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Publication numberUS3406515 A
Publication typeGrant
Publication dateOct 22, 1968
Filing dateJan 2, 1964
Priority dateJan 2, 1964
Publication numberUS 3406515 A, US 3406515A, US-A-3406515, US3406515 A, US3406515A
InventorsMilton D Behrens
Original AssigneeTexaco Inc
Export CitationBiBTeX, EndNote, RefMan
External Links: USPTO, USPTO Assignment, Espacenet
Internal combustion engine system for exhaust emissions control
US 3406515 A
Abstract  available in
Images(6)
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Claims  available in
Description  (OCR text may contain errors)

ct. 22, 1968 M. D. asv-RENS INTERNAL COMBUSTION ENGINE SYSTEM FOR EXHAUST EMISSIONS CONTROL Filed Jan.

e Sheets-Sheet 'l HEHE Oct. 22, 1968 M, D, BEHRENS 3,406,55

INTERNAL COMBUSTION ENGINE SYSTEM FOR EXHAUST EMISSIONS CONTROL Filed Jan. 2, 1964 6 Sheets-Sheet 2 L00 L05 |.I0 l. I5 l. 20 L25 L30 Oct. 22, 1968 M. D. BEHRx-:Ns 3,406,515

INTERNAL COMBUSTION ENGINE SYSTEM FOR EXHAUST EMISSIONS CONTROL 6 Sheets-Sheet 5 Filed Jan.

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INTERNAL COMBUSI'ION ENGINE SYSTEM FOR EXHAUST EMISSIONS CONTROL Filed Jan. 2, 1964 6 Sheets-Sheet 5 6 Sheets-Sheet 6 Twill 9ct 22, 1968 M. D. BEHRENS INTERNAL COMBUSION ENGINE SYSTEM FOR EXHAUST EMISSIONS CONTROL Filed Jan. 2, 1964 U/oma /I/df: F/oa/ mmm Tlcild.

United States Patent O 3,406,515 INTERNAL COMBUSTION ENGINE SYSTEM FOR EXHAUST EMISSIONS CONTROL Milton D. Behrens, Hopewell Junction, N.Y., assignor to Texaco Inc., New York, N.Y., a corporation of Delaware Continuation-impart of application Ser. No. 119,571, June 26, 1961. This application Jan. 2, 1964, Ser. No. 335,122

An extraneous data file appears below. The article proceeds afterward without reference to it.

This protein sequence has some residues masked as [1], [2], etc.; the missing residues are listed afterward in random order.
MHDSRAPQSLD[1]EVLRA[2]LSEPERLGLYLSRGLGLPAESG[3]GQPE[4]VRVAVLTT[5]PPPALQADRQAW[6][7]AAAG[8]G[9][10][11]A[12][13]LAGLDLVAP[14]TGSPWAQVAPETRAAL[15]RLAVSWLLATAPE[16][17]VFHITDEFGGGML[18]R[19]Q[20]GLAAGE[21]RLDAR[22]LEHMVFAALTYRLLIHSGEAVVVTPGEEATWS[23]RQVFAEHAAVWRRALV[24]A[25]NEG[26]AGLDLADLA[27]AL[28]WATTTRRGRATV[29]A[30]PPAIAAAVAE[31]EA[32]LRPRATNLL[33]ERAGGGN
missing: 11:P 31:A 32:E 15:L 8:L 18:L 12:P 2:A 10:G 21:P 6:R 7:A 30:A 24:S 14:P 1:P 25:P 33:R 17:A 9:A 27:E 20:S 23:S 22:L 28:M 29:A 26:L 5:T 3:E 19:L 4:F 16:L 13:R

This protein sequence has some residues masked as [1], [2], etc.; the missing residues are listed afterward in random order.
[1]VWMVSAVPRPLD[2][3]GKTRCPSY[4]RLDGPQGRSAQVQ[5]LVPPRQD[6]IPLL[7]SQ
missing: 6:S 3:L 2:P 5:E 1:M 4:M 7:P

20 Claims. (Cl. 60-30) This application is a continuation-in-part of application, Ser. No. 119,571, tiled June 26, 1961, now abandoned.

This invention relates generally to the operation of internal combustion engines, and in one specific embodiment, to a method and apparatus for eliminating combustible compounds from the products of combustion of an internal combustion engine, especially at low load conditions, and thereby improving the operation of such engines.

Internal combustion engines generally operate at fuelair mixtures which are richer than stoichiometric, with the result that in the exhaust products of combustion, there are considerable residual combustible compounds including carbon monoxide, hydrogen and hydrocarbons. For automotive exhaust emissions control, it is known that additional air should be added to such exhaust products to produce an overall fuel-air ratio in the exhaust system at least stoichiometric and preferably slightly leaner, and means must be provided for promoting the reaction of the combustible compounds in the exhaust with air to the eventual end products of water and carbon dioxide.